He had observed electric current through a platinum wire, affecting a compass needle. 

After several experiments, he was able to establish that both electricity and magnetism are created by moving electrons. Electricity by electrons moving through a wire and magnetism when the electrons move in the same direction. So when his compass needle made small jerks, in the presence of the current carried through the platinum wire, as in a wire, it is due to the discovery of the electromagnetic field.Electromagnetism was born.

Electromagnetism is the basis of everything from wind turbines to mobile phones and other electric motors for e.g. cars. 

The electric car
The very first electric-powered car saw the light of day as early as 1832 and was built by the British inventor, Robert Anderson. But it wasn't until the second half of the 19th century before the electric car was made practical.

In 2023, it is believed that there will be 26 million electric cars on the world's roads, which is 60% more than in 2021 and a number that is expected to increase further in the coming years.

The electric engine
Electric engines are today a very common and fairly simple motor. They also come in several shades and can look different. Often they don't look like anything special and rarely consist of as many parts as other engines. 

What electric motors have in common is that they convert electrical energy into mechanical energy.

This happens by the electric engine receiving energy from e.g. a battery through wires. The electrical energy energizes copper wires inside the electric engine, which via electromagnetism causes a rotor to turn, on the rotor is mounted a shaft that goes through the engine and out at the opposite end. The shaft rotates together with the rotor. At the end of the electric engine's shaft, the device that must receive the mechanical energy is placed. 

Source: Den Store Danske (the Danish Dictionary) and Videnskab.dk (science . dk)


When we talk about Power-to-X (PtX), it opens up a wide range of issues that we, as a society, would like to solve: getting rid of fossil fuels, meeting an increasing need for energy, converting what we have too much of (e.g. CO2) to a resource (energy), safe storage of e.g. CO2, longer storage of power from renewable energy, such as solar and wind. 

But what does Power-to-X actually cover?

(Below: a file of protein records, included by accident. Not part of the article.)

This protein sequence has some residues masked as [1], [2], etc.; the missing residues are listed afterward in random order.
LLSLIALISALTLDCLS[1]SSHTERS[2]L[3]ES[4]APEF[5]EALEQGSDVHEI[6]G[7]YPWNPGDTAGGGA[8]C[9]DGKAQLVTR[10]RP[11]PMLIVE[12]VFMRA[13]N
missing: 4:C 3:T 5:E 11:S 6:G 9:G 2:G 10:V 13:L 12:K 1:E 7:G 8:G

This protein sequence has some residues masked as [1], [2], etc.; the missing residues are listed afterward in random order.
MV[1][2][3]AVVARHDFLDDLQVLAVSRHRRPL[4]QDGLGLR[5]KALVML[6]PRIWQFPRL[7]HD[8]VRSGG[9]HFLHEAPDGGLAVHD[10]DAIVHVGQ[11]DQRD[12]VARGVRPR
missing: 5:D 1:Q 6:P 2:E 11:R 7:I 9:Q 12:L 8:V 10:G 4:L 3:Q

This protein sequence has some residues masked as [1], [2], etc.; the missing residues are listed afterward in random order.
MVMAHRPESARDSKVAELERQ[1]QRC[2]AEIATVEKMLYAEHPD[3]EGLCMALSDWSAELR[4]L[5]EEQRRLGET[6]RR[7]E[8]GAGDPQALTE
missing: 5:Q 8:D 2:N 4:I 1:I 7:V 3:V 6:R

Power-to-X means: converting electricity (power) into something else (x). 

Electricity can, for example, be converted via electrolysis into hydrogen, which can either be used directly or combined with other elements and refined into e.g. fuel, gas and chemicals.

How does Power-to-X work?
We receive power (electricity), from e.g. wind or solar energy. Via electrolysis, water (H2O) is split into (H2) hydrogen and (O) oxygen.

The hydrogen can either be used alone, or be converted into ammonia, methanol or methane by adding nitrogen (N) or carbon (C) from CO2. These are also called e-fuels or electro-fuels because electrolysis has been used to produce them. 

E-fuels can be broken down into three groups: Power-to-Gas (PtG), Power-to-Liquid (PtL) and Power-to-Chemicals (PtC): 

Synthetic natural gas (SNG) can be used directly in the existing gas infrastructure without changing anything else.

Renewable energy is used to run an electrolysis plant that breaks down water into hydrogen and oxygen. This results in hydrogen that can be added to the natural gas grid or used as fuel for other applications. Alternatively, carbon dioxide can be added to the hydrogen in a methanation reactor, resulting in synthetic methane, also known as SNG or e-gas. CNG can be stored and used directly as a fuel for mobility or heating purposes.

Hydrogen is converted into methanol, which can be used in the production of synthetic fuels for road and air transport. It can be used directly by the mobility sector and the existing petrol or diesel infrastructure.

PtL can be used for fueling planes, trucks and ships. 

By combining hydrogen with CO2, nitrogen or other compounds, a chemical reaction is triggered and chemicals such as ammonia, ethylene or propylene are produced, which can be used in industries to produce various products. 

Source: man-es.com

So why isn't the whole world running on e-fuels already?
At DTU (the Danish Technical University), Professor of Physics, Jakob Kibsgaard describes that: "At the moment, the conversion of electricity to hydrogen is the most used power-to-x process. It is a well-known process that we can implement on a large scale. However, the process remains both expensive and energy-intensive. One third of the energy in the electricity used for the electrolysis process is lost. Thus, hydrogen contains only two thirds of the energy used to produce it.

"Although we are able to develop hydrogen fairly efficiently, the number of places we can use hydrogen is limited. For example, it is not suitable for heavy transport or in industries. Therefore, it is necessary to process the hydrogen further in a synthesis process”.